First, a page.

US election 2016: A colossal 'white-lash' swept Trump into White House and left Clinton at the curb - Firstpost

US election 2016: A colossal 'white-lash' swept Trump into White House and left Clinton at the curb


New York: The world may have been anticipating a Madam President, but on Wednesday Republican Donald J. Trump clinched the presidency propelled by male white voters unhappy with the status quo who bought his evocative promise to "Make America Great Again."

"This was a white-lash against a changing country,” said American political activist, CNN commentator, writer and attorney.

"It was a white-lash against a black president in part, and that's the part where the pain comes. And Donald Trump has a responsibility tonight to come out and reassure people that he is going to be the president of all the people who he insulted and offended and brushed aside."

Shortly after Democrat Hillary Clinton conceded the contest to Trump, he got down to the enormous task of trying to heal the rifts that he himself had actively stoked during the election cycle by often indulging in divisive and racist rhetoric.

"Hillary has worked very long and very hard over a long period of time and we owe her a major debt of gratitude to her service for our country," Trump said graciously. "Now it's time for America to bind the bounds of division. We have to get together."

At the end of the day, there are five reasons why Trump has thrashed the most sophisticated election algorithms to turn the election results on their head. Trump's campaign manager Kellyanne Conway tweeted what is now self-explanatory and abundantly clear if you parse the election data.

"Things that were true: undercover Trump vote; @mike_pence for VP; Hillary's floor & ceiling r same; rally crowds matter; we expanded the map," tweeted Kellyanne Conway, who got Trump past his worst campaign PR nightmares.

Undercover Trump Vote and White-lash

Earlier the white vote was split between Republicans and Democrats along social issues, but this time whites especially low-income ones living in rural areas and the rust belt have gravitated towards Trump because of emotive immigration and trade issues. They have block voted for Trump because they feel immigrants — from Latinos to Asians — have poured into America and stolen their jobs.

These white voters feel the American government is not working for them and Clinton would have just been a third term of Obama. Trump's slogan "Make America Great Again" is a dog whistle to these lost nation sentiments. We also see a severe anti-establishment white-lash against Washington political elites and the Obama presidency.

People sit outside the Jacob Javits Center waiting for election results following a rally for Democratic presidential candidate Hillary Clinton in New York. AP

People sit outside the Jacob Javits Center waiting for election results following a rally for Democratic presidential candidate Hillary Clinton in New York. AP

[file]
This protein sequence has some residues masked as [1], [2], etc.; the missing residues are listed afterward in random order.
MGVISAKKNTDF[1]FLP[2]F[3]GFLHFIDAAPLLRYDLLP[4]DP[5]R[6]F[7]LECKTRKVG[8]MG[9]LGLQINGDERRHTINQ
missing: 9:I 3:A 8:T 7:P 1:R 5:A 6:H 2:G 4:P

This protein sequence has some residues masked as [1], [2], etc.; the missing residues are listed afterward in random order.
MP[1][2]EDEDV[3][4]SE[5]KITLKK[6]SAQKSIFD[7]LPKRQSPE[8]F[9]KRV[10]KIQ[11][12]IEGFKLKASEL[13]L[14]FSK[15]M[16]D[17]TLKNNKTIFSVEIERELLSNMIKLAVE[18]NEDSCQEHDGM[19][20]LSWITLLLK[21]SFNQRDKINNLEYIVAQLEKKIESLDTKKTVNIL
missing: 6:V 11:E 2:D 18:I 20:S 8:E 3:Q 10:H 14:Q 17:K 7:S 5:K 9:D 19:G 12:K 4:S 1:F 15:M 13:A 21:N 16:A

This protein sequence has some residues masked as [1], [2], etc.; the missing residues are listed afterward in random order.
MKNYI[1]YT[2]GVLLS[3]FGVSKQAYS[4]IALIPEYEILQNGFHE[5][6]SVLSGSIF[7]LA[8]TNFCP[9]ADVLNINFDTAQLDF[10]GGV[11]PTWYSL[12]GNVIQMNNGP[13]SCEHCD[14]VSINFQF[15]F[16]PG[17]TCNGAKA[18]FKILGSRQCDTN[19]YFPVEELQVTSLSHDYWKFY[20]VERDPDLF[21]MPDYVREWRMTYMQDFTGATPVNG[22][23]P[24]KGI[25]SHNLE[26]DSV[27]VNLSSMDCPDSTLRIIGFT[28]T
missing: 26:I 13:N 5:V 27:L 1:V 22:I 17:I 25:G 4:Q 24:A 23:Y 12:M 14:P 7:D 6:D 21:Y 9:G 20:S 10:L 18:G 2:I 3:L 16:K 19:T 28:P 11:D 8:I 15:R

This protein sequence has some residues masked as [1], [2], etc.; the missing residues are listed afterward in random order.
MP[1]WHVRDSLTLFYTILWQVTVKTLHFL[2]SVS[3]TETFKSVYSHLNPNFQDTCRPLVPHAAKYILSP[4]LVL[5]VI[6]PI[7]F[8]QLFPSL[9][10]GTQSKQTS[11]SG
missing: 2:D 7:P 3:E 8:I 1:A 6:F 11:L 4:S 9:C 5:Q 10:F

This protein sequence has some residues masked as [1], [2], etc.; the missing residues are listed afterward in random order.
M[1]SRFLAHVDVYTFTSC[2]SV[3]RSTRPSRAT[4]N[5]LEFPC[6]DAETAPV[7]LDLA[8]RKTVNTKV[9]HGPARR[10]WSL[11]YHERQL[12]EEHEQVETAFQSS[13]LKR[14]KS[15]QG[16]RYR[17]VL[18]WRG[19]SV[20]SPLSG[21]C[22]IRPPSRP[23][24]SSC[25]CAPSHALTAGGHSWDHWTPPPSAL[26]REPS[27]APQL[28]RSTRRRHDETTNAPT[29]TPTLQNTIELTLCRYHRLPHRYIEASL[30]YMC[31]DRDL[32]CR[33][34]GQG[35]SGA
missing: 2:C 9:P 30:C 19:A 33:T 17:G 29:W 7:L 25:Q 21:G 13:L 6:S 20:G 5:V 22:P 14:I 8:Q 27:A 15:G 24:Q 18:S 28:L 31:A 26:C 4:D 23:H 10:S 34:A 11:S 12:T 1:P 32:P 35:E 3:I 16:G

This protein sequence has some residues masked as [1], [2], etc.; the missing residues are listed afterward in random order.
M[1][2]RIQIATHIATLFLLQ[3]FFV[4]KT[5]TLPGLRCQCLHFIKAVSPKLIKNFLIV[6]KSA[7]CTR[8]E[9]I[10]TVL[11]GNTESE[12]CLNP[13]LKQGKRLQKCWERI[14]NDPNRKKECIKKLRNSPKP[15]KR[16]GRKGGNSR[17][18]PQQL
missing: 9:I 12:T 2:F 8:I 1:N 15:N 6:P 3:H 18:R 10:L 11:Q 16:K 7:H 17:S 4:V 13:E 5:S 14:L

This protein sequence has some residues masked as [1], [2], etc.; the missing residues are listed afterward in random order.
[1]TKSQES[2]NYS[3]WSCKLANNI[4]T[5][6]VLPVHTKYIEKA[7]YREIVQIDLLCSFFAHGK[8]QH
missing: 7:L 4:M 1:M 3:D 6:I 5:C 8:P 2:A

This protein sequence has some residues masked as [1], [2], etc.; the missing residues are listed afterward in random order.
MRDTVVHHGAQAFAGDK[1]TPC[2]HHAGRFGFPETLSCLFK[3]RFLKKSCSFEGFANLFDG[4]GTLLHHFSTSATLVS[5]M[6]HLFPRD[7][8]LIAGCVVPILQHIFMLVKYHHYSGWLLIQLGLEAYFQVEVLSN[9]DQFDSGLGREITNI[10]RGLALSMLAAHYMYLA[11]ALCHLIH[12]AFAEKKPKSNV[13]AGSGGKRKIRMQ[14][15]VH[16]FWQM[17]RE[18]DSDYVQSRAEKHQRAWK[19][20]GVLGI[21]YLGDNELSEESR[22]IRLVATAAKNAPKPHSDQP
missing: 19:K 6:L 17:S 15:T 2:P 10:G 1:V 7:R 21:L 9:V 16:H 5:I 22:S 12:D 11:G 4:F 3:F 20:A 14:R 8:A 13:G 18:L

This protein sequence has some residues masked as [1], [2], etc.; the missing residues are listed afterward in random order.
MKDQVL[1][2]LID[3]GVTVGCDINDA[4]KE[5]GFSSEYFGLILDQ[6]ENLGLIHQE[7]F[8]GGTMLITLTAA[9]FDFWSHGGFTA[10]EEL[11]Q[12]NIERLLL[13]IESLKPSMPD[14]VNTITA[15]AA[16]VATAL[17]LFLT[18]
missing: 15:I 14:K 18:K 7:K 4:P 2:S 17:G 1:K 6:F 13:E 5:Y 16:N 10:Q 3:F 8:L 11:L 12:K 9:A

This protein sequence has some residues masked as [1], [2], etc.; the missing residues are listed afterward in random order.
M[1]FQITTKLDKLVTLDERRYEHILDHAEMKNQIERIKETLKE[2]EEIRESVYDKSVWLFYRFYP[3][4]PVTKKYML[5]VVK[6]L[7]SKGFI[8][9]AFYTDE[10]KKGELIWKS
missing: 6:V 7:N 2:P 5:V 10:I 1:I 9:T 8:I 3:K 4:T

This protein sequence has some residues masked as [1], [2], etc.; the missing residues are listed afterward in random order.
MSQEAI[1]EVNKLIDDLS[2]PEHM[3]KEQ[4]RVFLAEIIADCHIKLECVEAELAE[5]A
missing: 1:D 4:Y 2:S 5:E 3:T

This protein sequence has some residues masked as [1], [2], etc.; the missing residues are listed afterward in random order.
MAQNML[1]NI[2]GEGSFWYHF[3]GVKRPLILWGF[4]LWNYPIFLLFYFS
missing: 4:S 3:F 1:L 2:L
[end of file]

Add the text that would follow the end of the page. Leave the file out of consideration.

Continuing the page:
In August, Conway, herself a pollster, had pointed out that during drawing room conversations some whites were embarrassed about admitting they were voting for Trump, while he would actually get their vote on election day.

“Donald Trump performs consistently better in online polling where a human being is not talking to another human being about what he or she may do in the election,” argued Conway tellingly. “It’s because it’s become socially desirable, if you’re a college-educated person in the United States of America, to say that you’re against Donald Trump.”

Pence Worked like a Charm

Critical rust belt states broke Trump's way on Tuesday night because he campaigned heavily in them and also reassured conservative white voters by choosing one of their own: Indiana governor Mike Pence as his running mate.

"Mr Trump’s path to the White House will go through the Rust Belt, and Mr. Pence is one of their own. His Midwestern style could help Mr. Trump further his appeal in this area," reported The Washington Times.

Hillary's floor and ceiling are the same

Hillary Clinton has a passionate support base but she also has an army of critics. Her haters chipped away at her support base during this election cycle by exploiting the FBI investigation which has been duly described as an unpleasant "October surprise." The daily Wikileak data dump also tarnished her reputation by creating the impression that she was duplicitous and calculating.

In the biggest surprise, exit polls show that not all Hispanics were put off by Trump's "Bad Hombre" racist digs or wall building talk. Trump had said he would build a wall along America's border with Mexico, stick Mexico with the bill for it and deport some 11 million undocumented migrants.

However Clinton failed to animate her support base of Latinos, African Americans and young people enough to win the presidential race.

"Only 65 percent of Latinos supported Hillary, while 29 percent cast their votes for Trump. In 2012, Obama won 71 percent of the Hispanic vote, while Romney secured 27 percent," reported CNN.

Similarly, President Barack Obama carried a higher percentage of black voters compared to her 88 percent.

Rally Crowds Matter

Trump had great pulling power at his rallies where the crowds turned up to see him despite the fact that he had no rock stars or popular surrogates like First Lady Micelle Obama. In fact, during his rally in New Hampshire he sarcastically pointed out that Clinton had to rely on star power and other bells and whistles to fill her venues.

“Hillary can’t fill a room. Look, look, this is called filling a stadium, and I have no guitar and no piano. Right? I mean she gets Jay Z and Beyonce the other night," said Trump.

First Published On : Nov 9, 2016 18:18 IST

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